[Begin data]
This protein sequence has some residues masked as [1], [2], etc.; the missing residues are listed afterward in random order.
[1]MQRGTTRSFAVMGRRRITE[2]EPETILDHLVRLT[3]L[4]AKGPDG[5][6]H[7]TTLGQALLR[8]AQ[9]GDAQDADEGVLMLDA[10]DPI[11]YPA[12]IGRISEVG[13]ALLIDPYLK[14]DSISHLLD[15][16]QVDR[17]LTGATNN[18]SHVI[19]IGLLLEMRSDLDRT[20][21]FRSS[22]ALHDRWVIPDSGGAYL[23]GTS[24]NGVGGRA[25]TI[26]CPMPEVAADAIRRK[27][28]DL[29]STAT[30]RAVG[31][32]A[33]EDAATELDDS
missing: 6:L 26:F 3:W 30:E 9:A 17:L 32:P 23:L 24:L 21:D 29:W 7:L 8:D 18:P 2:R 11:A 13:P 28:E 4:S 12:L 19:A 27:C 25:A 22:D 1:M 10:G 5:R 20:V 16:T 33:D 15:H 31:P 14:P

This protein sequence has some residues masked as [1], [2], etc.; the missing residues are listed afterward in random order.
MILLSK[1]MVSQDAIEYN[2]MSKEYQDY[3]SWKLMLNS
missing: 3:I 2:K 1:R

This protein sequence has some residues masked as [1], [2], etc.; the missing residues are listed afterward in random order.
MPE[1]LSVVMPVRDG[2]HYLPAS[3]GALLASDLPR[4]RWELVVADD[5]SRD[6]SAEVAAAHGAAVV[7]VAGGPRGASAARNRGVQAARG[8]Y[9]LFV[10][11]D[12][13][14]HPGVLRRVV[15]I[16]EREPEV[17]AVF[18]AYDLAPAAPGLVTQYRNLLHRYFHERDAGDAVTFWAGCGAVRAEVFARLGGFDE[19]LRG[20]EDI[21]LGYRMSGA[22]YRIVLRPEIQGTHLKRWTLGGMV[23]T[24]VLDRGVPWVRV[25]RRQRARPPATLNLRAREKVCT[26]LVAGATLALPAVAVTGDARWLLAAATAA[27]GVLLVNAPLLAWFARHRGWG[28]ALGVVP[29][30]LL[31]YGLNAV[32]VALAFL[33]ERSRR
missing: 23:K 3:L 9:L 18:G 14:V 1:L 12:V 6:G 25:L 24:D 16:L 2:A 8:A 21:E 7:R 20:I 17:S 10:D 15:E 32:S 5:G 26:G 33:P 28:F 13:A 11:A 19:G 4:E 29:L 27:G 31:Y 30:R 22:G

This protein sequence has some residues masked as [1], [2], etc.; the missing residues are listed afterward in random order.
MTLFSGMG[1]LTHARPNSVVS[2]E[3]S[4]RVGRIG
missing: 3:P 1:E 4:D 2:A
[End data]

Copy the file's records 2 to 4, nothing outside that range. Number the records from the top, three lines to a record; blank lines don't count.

This protein sequence has some residues masked as [1], [2], etc.; the missing residues are listed afterward in random order.
MILLSK[1]MVSQDAIEYN[2]MSKEYQDY[3]SWKLMLNS
missing: 3:I 2:K 1:R

This protein sequence has some residues masked as [1], [2], etc.; the missing residues are listed afterward in random order.
MPE[1]LSVVMPVRDG[2]HYLPAS[3]GALLASDLPR[4]RWELVVADD[5]SRD[6]SAEVAAAHGAAVV[7]VAGGPRGASAARNRGVQAARG[8]Y[9]LFV[10][11]D[12][13][14]HPGVLRRVV[15]I[16]EREPEV[17]AVF[18]AYDLAPAAPGLVTQYRNLLHRYFHERDAGDAVTFWAGCGAVRAEVFARLGGFDE[19]LRG[20]EDI[21]LGYRMSGA[22]YRIVLRPEIQGTHLKRWTLGGMV[23]T[24]VLDRGVPWVRV[25]RRQRARPPATLNLRAREKVCT[26]LVAGATLALPAVAVTGDARWLLAAATAA[27]GVLLVNAPLLAWFARHRGWG[28]ALGVVP[29][30]LL[31]YGLNAV[32]VALAFL[33]ERSRR
missing: 23:K 3:L 9:L 18:G 14:V 1:L 12:V 6:G 25:L 24:D 16:L 2:A 8:A 21:E 7:R 20:I 17:S 10:D 15:E 32:S 5:G 26:G 33:P 28:F 13:A 11:A 19:G 4:E 29:L 27:G 31:Y 30:R 22:G

This protein sequence has some residues masked as [1], [2], etc.; the missing residues are listed afterward in random order.
MTLFSGMG[1]LTHARPNSVVS[2]E[3]S[4]RVGRIG
missing: 3:P 1:E 4:D 2:A